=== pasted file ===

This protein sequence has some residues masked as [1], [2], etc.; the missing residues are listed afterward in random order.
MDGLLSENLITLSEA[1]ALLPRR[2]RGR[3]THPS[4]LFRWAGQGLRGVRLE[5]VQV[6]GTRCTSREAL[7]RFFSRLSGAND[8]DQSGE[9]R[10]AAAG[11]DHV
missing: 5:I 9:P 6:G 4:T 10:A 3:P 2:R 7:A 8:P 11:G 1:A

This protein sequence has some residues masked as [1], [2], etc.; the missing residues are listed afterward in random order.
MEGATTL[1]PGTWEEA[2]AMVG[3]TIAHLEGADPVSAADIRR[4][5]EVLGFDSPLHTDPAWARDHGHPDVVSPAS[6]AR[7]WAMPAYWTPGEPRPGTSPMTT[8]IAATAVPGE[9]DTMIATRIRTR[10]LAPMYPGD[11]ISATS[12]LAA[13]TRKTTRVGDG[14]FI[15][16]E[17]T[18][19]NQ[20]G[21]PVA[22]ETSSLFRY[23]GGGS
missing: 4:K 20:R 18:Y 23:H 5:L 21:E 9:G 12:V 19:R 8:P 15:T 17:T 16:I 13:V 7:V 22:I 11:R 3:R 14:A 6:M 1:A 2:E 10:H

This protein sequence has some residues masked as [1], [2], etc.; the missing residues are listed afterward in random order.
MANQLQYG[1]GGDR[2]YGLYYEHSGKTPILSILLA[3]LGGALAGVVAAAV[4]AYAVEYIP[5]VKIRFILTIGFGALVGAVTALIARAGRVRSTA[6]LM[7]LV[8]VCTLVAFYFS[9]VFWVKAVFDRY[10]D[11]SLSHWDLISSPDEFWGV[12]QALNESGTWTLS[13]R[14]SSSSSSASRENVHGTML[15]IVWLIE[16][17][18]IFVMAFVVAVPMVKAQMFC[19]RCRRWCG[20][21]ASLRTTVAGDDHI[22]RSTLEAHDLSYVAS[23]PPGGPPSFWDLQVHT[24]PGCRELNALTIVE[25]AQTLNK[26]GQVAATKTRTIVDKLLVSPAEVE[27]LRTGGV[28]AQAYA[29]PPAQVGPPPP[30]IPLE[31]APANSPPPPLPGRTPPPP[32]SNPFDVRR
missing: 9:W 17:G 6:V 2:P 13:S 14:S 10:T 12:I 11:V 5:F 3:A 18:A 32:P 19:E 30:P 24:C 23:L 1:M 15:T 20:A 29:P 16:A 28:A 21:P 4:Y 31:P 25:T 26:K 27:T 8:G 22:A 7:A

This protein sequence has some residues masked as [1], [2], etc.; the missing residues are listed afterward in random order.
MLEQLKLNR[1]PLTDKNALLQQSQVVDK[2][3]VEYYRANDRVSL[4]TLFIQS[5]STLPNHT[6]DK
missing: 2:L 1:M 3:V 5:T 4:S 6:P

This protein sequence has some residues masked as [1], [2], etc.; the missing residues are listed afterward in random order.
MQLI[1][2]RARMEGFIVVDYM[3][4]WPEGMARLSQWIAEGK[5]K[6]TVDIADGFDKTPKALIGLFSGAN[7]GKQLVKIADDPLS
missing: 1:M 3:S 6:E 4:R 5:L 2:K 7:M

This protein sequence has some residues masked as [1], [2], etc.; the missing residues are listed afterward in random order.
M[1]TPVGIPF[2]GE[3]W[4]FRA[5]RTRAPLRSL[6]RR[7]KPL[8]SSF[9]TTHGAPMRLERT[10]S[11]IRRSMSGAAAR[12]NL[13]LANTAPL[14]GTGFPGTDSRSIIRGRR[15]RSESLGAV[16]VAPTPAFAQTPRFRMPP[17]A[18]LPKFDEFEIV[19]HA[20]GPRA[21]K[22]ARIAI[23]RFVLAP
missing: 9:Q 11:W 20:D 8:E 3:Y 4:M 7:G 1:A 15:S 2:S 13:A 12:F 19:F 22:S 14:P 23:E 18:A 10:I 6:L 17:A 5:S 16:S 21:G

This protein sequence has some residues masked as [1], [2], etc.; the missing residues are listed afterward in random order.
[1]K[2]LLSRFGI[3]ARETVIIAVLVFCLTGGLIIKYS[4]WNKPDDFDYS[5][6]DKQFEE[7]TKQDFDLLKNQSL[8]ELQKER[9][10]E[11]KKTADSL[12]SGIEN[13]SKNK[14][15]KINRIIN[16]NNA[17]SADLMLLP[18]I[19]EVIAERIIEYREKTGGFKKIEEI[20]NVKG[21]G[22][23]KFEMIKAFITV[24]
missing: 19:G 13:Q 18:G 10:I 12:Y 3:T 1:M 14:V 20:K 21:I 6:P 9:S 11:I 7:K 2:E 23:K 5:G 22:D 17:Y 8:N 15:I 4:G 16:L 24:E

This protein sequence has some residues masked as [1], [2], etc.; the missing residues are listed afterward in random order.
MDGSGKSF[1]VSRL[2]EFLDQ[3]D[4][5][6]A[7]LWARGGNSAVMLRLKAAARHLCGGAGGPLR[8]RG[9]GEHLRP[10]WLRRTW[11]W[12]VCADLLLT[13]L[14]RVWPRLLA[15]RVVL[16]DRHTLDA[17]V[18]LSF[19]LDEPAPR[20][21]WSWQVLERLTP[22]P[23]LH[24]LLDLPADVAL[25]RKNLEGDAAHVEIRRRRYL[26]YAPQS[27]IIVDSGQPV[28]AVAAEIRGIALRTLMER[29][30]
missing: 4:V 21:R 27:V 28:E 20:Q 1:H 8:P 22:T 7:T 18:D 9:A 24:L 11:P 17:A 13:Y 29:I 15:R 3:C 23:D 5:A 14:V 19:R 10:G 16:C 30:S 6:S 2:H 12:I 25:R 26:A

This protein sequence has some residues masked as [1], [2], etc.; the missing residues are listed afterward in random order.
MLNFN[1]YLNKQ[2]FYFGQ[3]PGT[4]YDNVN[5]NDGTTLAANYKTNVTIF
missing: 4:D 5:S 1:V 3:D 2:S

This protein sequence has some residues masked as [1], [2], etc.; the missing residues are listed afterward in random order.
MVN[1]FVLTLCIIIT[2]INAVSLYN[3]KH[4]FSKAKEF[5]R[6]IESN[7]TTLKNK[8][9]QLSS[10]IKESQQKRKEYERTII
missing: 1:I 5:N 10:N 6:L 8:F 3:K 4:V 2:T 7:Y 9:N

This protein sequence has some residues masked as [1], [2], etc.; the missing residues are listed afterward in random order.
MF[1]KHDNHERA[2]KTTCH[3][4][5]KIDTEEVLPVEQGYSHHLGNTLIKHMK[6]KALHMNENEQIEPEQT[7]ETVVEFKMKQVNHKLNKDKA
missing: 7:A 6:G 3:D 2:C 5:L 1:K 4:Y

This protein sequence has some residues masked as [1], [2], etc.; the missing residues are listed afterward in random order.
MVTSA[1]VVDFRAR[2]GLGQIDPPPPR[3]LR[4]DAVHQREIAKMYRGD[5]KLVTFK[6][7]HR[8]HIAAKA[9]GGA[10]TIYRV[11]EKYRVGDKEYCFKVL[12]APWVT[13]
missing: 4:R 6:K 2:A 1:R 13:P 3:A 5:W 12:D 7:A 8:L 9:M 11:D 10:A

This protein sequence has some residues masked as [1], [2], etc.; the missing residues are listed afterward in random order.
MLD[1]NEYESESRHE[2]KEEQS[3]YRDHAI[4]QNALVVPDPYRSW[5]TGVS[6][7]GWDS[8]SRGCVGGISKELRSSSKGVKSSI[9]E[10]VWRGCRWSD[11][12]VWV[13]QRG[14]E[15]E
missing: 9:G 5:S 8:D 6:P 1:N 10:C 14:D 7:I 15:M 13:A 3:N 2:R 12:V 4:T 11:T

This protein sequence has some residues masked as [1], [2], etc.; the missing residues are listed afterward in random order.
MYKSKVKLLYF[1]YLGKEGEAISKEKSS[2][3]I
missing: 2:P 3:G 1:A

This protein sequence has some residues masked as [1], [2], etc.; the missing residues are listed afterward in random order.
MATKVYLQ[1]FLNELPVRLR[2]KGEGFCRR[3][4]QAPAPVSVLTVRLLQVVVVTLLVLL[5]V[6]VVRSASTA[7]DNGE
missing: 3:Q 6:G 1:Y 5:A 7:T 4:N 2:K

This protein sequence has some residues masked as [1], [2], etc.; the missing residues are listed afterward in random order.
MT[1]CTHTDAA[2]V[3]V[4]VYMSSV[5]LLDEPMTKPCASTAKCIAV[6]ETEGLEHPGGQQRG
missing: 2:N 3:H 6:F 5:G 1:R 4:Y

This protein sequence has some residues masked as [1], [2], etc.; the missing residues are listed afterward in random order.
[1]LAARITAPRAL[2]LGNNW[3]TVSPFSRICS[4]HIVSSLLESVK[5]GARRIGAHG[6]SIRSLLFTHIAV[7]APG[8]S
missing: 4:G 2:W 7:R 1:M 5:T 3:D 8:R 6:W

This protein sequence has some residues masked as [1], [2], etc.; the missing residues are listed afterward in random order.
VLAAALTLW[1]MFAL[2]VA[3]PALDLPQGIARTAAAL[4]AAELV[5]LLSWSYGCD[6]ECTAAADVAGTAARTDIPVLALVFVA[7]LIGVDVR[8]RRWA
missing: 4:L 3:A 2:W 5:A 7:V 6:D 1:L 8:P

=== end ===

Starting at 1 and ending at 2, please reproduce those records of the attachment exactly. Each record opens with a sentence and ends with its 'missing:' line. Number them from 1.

This protein sequence has some residues masked as [1], [2], etc.; the missing residues are listed afterward in random order.
MDGLLSENLITLSEA[1]ALLPRR[2]RGR[3]THPS[4]LFRWAGQGLRGVRLE[5]VQV[6]GTRCTSREAL[7]RFFSRLSGAND[8]DQSGE[9]R[10]AAAG[11]DHV
missing: 5:I 9:P 6:G 4:T 10:A 3:P 2:R 7:A 8:P 11:G 1:A

This protein sequence has some residues masked as [1], [2], etc.; the missing residues are listed afterward in random order.
MEGATTL[1]PGTWEEA[2]AMVG[3]TIAHLEGADPVSAADIRR[4][5]EVLGFDSPLHTDPAWARDHGHPDVVSPAS[6]AR[7]WAMPAYWTPGEPRPGTSPMTT[8]IAATAVPGE[9]DTMIATRIRTR[10]LAPMYPGD[11]ISATS[12]LAA[13]TRKTTRVGDG[14]FI[15][16]E[17]T[18][19]NQ[20]G[21]PVA[22]ETSSLFRY[23]GGGS
missing: 4:K 20:R 18:Y 23:H 5:L 21:E 9:G 12:V 19:R 8:P 15:T 17:T 16:I 13:V 7:V 22:I 11:R 3:R 14:A 6:M 1:A 2:E 10:H